There’s been some stunning shows on at the Empire over the last few months, from Matthew Bourne’s Cinderella to some exceptionally good vocal performances in Jekyll & Hyde. To the list add Evita, another smart and classy production that pushes all the right buttons.
It was initially a wonder why this touring production had no famous names among the cast, relying instead on West End pros. But it quickly became clear it just wasn’t necessary. The cast of Evita shone without some C-List reality star in a minor role popping up to do the publicity. The quality really was superb.
Evita is a special show, that perhaps showcases Andrew Lloyd-Webber and Tim Rice at their very best. Somewhere inbetween the populist camp of their biggest hits like Cats and Joseph and a world apart from the operetta-type navel gazing of Aspects of Love, Evita is really a class act. Its score, a cyclical blending of dramatic requiems, cheeky salsas, rock opera and the stand-out melody of Don’t Cry for Me Argentina, is just a winning combination. The rise-and-fall story can’t fail.
The last time it was in Liverpool back in 2008 it was a huge hit. Now it is easy to see why. There is drama and style by the bucketload, a pacey plot, and some truly outstanding performances. It’s easy to feel thoroughly spoilt rotten, as it’s only June and I think I’ve already seen the best lead performances of the year – David Morrissey’s Macbeth, and now, Abigail Jaye’s Eva Peron.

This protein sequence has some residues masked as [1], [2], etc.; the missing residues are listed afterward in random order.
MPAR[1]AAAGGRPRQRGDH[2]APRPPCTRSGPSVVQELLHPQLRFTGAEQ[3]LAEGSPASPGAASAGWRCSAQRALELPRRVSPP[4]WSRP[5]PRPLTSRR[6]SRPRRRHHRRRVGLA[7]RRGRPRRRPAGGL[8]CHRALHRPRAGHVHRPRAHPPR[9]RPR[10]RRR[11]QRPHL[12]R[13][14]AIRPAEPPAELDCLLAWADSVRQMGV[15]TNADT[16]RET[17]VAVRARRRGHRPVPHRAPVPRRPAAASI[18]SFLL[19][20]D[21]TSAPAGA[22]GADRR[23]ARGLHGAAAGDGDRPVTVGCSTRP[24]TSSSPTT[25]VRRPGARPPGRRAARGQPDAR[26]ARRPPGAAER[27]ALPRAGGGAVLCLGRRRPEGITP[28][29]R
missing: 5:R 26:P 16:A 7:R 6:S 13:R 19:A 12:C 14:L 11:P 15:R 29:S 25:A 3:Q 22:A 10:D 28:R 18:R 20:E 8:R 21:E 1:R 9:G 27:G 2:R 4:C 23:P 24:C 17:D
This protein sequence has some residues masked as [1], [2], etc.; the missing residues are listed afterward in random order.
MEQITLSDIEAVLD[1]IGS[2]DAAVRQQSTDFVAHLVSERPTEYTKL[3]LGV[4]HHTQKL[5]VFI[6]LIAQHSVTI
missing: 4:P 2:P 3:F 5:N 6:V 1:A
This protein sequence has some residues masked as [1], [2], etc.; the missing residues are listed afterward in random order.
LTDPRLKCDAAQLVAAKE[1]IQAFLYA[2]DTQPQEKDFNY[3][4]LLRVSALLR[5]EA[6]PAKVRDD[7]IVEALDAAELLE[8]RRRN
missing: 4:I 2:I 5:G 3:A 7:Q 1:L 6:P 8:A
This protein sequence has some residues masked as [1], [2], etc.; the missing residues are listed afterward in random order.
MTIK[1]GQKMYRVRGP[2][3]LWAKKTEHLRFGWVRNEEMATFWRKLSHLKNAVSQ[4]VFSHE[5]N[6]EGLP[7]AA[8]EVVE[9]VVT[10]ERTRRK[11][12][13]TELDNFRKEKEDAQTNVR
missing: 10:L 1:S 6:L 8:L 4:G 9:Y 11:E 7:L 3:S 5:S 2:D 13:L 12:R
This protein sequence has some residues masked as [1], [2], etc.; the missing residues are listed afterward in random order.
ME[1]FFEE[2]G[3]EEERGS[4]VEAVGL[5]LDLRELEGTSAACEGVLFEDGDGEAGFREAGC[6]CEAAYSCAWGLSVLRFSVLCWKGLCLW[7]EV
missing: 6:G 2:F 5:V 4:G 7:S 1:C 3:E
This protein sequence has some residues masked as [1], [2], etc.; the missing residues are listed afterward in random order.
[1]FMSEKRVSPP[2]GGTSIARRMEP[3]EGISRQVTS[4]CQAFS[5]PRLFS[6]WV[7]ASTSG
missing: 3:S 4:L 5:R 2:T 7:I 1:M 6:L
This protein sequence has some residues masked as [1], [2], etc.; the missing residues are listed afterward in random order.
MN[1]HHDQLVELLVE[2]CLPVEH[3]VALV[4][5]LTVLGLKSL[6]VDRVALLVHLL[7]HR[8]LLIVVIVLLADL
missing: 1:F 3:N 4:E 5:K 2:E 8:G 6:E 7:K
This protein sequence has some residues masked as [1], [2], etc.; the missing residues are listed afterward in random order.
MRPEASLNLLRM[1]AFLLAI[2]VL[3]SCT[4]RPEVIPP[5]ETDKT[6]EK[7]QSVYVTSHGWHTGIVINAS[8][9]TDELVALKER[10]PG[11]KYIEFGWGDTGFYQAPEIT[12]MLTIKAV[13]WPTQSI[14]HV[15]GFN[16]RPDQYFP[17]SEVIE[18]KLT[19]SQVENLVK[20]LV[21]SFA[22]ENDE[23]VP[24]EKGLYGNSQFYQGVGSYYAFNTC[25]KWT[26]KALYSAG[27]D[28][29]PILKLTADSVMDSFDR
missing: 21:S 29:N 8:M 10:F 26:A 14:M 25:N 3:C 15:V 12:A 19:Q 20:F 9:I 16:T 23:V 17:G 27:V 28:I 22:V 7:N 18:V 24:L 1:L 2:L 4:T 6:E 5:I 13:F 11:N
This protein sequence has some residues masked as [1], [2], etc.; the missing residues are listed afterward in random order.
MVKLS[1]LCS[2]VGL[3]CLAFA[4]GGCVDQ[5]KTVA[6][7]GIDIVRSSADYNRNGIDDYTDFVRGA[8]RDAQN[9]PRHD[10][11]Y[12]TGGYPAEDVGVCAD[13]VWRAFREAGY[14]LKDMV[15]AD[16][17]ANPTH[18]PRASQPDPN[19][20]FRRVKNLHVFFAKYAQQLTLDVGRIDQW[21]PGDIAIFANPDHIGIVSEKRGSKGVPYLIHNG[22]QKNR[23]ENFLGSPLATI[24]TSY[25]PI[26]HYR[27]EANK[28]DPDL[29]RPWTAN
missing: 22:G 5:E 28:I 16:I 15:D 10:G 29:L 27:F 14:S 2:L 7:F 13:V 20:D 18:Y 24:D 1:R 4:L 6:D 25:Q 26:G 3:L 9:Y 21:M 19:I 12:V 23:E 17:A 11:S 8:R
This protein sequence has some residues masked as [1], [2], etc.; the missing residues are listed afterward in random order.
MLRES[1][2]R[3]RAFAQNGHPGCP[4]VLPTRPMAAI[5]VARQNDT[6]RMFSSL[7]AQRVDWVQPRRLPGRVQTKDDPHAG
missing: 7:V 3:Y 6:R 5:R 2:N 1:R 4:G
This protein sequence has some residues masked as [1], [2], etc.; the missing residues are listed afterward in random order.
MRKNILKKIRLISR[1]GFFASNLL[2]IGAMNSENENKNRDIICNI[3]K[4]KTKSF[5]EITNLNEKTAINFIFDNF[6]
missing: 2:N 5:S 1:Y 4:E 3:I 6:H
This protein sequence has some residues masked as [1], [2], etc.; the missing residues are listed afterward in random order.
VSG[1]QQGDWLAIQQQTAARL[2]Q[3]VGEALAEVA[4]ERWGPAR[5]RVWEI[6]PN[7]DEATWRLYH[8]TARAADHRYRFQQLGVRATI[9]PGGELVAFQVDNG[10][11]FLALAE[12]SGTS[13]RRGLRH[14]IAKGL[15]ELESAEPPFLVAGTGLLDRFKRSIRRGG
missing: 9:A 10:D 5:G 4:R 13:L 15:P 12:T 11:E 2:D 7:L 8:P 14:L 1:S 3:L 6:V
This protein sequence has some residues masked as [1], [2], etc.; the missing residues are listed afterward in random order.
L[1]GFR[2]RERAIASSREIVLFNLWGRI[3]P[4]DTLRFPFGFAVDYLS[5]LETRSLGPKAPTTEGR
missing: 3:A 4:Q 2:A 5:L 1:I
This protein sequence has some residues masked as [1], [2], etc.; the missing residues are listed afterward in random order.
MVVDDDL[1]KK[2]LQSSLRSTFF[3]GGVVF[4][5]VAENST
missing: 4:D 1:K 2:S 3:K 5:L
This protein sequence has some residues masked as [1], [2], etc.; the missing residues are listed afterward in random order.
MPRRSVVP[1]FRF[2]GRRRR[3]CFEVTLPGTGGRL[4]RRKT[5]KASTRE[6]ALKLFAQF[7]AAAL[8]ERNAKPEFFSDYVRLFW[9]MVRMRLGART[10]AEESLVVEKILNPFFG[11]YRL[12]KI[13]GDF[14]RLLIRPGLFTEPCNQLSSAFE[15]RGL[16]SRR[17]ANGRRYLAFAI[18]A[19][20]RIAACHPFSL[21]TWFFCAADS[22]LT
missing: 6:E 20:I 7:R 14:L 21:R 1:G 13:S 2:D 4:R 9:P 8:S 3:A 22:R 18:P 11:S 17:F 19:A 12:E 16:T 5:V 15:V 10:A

Jaye simply nails it. Her big moment, Don’t Cry for Me Argentina is a wonderful tearjerker, her feisty young country girl transforming convincingly into the Dior-clad stateswoman. Earl Carpenter as Peron and Mark Powell as the very-easy-on-the-eye Che also excel as the men in her life. Powell started off somewhat unusually understated, but gave a remarkable performance in the second act. Comedy came only in the form of one particularly uncoordinated soldier in the military scenes. Although the dancing on the whole was competent, it never really seemed as tight as it could have been. And it also seemed quite odd how the chorus and crowd scenes relied on a backing track while the actors on stage kept their mouths shut. Surely, at the times they were used, using the chorus would have really helped build the atmosphere? Still, in the end, it is our three leads that ultimately command the attention, who would likely be as sensational on an empty stage.
Evita runs at the Empire until Saturday (June 25).